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    Remembering Omar Sharif


    “An actor of beguiling charm and menacing intensity, ready to jump into the skin of any character and transform himself seamlessly.”

    – Peter O’Toole, on his Lawrence of Arabia co-star, Omar Sharif

    Omar Sharif, born to a family of Lebanese descent in Egypt and star of David Lean’s epic Lawrence of Arabia passed away on the 10th of July, 2015. For what has been over half a century, Omar Sharif never failed to mesmerize and charm the audiences with his performances, so much so that despite appearing in only a handful of mainstream films, Sharif remains touted as arguably the greatest foreign actor in Hollywood.

    Source: Google Images

    Source: Google Images

    A graduate from Cairo University (whose famous alumni clique include Yasser Arafat, Saddam Hussein, Ayman Al-Zawahiri and Boutros-Boutros Ghali) Golden-Globe winner and Academy-award nominated Sharif’s charisma and spontaneity, was a refreshing change from the ordinarily tight-lipped and formal conduct of the film industry, which is why it was no surprise for many to witness his meteoric rise to fame with films like Doctor Zhivago and Funny Girl.

    I was especially impressed by his performance in Lean’s Lawrence of Arabia (a film my grandfather made me watch on VCR) where Sharif portrayed the tribe leader Sherif Ali. He appears almost like a force of nature, like a djinn and has perhaps, the longest and the most captivating opening sequence in film history. In fact in my opinion, he almost stole the limelight from O’Toole. Such was the gravitas of that man on camelback (So much so that Sherif Ali was often the reference point for characters on horse and camelback. Eg. The Medjai in The Mummy).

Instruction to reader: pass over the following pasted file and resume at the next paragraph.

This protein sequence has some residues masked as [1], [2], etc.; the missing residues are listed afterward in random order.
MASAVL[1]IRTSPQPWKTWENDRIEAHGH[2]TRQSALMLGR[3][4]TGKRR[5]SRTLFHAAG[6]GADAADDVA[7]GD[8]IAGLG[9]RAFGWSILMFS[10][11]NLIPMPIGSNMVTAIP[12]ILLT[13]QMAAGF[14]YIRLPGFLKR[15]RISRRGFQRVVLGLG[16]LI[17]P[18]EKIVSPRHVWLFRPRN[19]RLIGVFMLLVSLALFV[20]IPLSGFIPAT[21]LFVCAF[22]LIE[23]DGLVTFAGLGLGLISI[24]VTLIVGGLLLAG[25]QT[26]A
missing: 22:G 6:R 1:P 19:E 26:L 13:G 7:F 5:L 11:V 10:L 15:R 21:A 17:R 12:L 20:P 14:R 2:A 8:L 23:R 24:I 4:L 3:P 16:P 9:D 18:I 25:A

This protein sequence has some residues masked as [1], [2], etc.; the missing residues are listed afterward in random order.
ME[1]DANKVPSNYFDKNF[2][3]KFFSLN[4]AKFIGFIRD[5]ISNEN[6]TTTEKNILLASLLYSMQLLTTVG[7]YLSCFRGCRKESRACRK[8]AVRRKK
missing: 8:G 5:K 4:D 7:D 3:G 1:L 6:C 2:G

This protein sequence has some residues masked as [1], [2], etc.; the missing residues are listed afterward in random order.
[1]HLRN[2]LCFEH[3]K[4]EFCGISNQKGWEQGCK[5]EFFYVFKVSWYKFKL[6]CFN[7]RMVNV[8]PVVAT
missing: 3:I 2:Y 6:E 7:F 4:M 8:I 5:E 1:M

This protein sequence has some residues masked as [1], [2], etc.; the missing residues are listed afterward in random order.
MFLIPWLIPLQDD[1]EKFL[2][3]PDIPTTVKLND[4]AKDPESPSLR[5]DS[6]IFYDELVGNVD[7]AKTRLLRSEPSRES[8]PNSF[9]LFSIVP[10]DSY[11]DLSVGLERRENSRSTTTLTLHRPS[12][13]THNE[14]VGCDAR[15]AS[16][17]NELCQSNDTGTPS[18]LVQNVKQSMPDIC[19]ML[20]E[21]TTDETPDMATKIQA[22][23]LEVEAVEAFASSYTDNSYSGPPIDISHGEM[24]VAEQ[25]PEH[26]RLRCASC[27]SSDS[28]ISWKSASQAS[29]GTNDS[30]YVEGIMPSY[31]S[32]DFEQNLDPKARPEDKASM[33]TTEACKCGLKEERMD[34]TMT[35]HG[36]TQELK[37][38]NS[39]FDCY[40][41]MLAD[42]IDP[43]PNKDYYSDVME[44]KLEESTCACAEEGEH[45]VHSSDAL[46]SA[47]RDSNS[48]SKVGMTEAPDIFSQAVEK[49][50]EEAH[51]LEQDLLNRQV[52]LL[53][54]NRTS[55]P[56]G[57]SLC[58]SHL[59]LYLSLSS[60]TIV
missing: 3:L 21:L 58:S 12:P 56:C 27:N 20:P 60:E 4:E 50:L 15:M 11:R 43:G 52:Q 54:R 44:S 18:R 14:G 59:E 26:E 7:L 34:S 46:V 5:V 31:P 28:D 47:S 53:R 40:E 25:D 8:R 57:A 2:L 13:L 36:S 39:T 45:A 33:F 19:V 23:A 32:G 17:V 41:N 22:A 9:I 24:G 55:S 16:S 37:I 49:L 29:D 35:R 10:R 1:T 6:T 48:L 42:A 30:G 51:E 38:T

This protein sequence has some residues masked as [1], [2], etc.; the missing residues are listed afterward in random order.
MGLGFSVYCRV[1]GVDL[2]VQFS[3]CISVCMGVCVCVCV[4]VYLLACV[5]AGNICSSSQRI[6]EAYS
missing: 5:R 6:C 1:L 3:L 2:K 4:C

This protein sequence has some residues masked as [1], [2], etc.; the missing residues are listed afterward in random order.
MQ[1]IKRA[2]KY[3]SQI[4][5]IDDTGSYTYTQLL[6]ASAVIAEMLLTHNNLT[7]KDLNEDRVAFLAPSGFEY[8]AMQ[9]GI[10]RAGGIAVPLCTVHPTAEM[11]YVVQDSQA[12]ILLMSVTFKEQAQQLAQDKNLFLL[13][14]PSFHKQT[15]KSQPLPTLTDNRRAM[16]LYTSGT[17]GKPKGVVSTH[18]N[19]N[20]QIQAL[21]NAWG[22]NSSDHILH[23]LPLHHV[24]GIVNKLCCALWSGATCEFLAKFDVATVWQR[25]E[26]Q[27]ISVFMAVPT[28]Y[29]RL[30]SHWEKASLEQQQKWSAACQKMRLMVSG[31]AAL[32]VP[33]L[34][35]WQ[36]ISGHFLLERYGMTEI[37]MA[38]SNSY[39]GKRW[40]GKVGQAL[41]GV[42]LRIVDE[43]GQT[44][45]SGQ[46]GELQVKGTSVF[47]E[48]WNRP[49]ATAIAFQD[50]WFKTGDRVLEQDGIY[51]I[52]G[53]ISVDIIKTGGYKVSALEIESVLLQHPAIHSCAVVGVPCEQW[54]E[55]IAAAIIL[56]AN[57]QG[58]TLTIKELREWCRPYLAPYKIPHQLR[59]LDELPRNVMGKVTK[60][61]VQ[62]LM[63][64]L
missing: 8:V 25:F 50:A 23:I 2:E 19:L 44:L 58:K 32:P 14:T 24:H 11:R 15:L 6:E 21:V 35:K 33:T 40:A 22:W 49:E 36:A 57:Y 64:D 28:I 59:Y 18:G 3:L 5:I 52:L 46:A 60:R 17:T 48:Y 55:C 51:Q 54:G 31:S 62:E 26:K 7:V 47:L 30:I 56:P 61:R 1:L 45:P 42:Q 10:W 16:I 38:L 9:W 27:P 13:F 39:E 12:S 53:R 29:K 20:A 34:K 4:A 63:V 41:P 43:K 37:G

Sharif was also the solution to the many diversity issues that have and that still plagues Hollywood today. Not only did he prove that a person of color (The other being Sidney Poitier) could make it big in cinema, but he stymied the industry’s one-color-fits-all attitude by looking and acting the part of any ethnic character as was required of him, may that be a Spanish priest, an Austrian prince, a Nazi officer or even a Jewish gangster (Furthermore helped by Sharif’s proficiency in over 5 languages). He remains until date, the biggest actor from the Middle East in Hollywood. He was even lucky perhaps. Maybe in the post 9/11 world, he may have been relegated to portray an Arab terrorist rather than a Russian physician and poet.

    Over the last few decades, his popularity may have somewhat been obscured by the glitz and pace of the film industry, but if gems like Monsieur Ibrahim are any testament, his talent and reputation remained undiminished, even in death. Farewell, Mr. Sharif. May Yuri finally find his Lara, again.

    Views presented in the article are those of the author and not of ED.

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